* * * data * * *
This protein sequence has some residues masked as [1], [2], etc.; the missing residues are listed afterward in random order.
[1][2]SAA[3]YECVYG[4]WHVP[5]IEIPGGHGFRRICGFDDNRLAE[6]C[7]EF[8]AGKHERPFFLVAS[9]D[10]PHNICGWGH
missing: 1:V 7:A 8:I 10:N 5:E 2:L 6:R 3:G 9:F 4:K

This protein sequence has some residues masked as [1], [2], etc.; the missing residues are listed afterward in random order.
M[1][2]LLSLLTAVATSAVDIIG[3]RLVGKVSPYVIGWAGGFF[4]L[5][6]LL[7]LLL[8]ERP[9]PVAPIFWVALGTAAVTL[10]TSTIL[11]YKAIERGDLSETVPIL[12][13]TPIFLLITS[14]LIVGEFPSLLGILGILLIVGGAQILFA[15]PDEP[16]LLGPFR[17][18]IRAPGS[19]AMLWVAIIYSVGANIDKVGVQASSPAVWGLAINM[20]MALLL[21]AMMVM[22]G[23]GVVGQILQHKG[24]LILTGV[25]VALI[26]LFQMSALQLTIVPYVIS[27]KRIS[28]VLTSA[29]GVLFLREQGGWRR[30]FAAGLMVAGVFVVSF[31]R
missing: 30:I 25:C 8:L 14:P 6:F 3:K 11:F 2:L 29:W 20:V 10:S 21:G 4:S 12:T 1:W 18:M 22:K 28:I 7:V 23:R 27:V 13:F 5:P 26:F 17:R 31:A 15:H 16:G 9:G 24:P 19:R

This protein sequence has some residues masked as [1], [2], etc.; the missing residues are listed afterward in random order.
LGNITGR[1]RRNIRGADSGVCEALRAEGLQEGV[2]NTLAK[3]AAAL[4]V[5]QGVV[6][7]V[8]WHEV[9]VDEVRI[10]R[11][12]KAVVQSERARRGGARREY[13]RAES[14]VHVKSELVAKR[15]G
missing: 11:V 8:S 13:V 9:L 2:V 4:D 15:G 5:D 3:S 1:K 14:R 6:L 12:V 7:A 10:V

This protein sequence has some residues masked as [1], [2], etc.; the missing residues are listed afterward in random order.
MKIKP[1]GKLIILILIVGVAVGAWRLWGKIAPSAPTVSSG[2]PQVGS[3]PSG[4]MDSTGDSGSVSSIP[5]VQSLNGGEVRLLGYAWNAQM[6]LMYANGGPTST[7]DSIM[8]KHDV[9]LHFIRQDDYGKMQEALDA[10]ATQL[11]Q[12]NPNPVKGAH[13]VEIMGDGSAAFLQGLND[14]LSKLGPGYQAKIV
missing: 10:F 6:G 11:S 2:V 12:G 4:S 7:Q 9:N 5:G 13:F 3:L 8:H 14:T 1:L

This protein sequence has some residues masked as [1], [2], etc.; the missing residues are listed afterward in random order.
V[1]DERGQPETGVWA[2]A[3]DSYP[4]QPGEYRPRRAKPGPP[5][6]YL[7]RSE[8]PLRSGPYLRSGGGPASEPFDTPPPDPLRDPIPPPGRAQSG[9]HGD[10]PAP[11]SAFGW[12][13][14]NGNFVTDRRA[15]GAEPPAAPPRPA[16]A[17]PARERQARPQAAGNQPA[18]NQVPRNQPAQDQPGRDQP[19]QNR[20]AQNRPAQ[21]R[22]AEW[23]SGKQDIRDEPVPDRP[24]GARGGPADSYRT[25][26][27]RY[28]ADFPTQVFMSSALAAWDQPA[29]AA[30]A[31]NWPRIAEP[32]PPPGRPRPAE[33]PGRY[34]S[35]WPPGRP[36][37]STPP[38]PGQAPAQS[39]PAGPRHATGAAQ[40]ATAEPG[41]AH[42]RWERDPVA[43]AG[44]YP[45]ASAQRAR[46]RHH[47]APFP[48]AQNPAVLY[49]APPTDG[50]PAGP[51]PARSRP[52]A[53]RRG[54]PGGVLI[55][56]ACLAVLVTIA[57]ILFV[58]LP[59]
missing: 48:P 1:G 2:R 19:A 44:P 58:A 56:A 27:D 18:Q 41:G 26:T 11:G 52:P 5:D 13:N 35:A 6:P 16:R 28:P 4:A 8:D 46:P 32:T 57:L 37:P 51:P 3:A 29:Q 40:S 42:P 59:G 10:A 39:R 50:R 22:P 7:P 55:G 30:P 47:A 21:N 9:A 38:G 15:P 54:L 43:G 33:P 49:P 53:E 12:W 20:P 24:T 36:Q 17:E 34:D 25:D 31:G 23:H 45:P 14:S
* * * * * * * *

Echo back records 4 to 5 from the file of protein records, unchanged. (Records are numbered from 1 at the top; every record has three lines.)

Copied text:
This protein sequence has some residues masked as [1], [2], etc.; the missing residues are listed afterward in random order.
MKIKP[1]GKLIILILIVGVAVGAWRLWGKIAPSAPTVSSG[2]PQVGS[3]PSG[4]MDSTGDSGSVSSIP[5]VQSLNGGEVRLLGYAWNAQM[6]LMYANGGPTST[7]DSIM[8]KHDV[9]LHFIRQDDYGKMQEALDA[10]ATQL[11]Q[12]NPNPVKGAH[13]VEIMGDGSAAFLQGLND[14]LSKLGPGYQAKIV
missing: 10:F 6:G 11:S 2:V 12:G 4:S 7:Q 9:N 5:G 13:F 3:L 8:H 14:T 1:L

This protein sequence has some residues masked as [1], [2], etc.; the missing residues are listed afterward in random order.
V[1]DERGQPETGVWA[2]A[3]DSYP[4]QPGEYRPRRAKPGPP[5][6]YL[7]RSE[8]PLRSGPYLRSGGGPASEPFDTPPPDPLRDPIPPPGRAQSG[9]HGD[10]PAP[11]SAFGW[12][13][14]NGNFVTDRRA[15]GAEPPAAPPRPA[16]A[17]PARERQARPQAAGNQPA[18]NQVPRNQPAQDQPGRDQP[19]QNR[20]AQNRPAQ[21]R[22]AEW[23]SGKQDIRDEPVPDRP[24]GARGGPADSYRT[25][26][27]RY[28]ADFPTQVFMSSALAAWDQPA[29]AA[30]A[31]NWPRIAEP[32]PPPGRPRPAE[33]PGRY[34]S[35]WPPGRP[36][37]STPP[38]PGQAPAQS[39]PAGPRHATGAAQ[40]ATAEPG[41]AH[42]RWERDPVA[43]AG[44]YP[45]ASAQRAR[46]RHH[47]APFP[48]AQNPAVLY[49]APPTDG[50]PAGP[51]PARSRP[52]A[53]RRG[54]PGGVLI[55][56]ACLAVLVTIA[57]ILFV[58]LP[59]
missing: 48:P 1:G 2:R 19:A 44:P 58:A 56:A 27:D 18:Q 41:G 26:T 11:G 52:P 5:D 13:N 35:A 6:P 16:R 28:P 4:A 8:D 46:P 32:T 57:L 37:P 51:P 3:A 29:Q 40:S 42:P 59:G 10:A 39:R 50:R 22:P 7:P 55:G 30:P 47:A 21:N 9:A 38:G 15:P 54:L 43:G 33:P 49:P 53:E 12:W 20:P 24:T 36:Q 17:E 34:D 25:D 31:G 23:H 45:P 14:S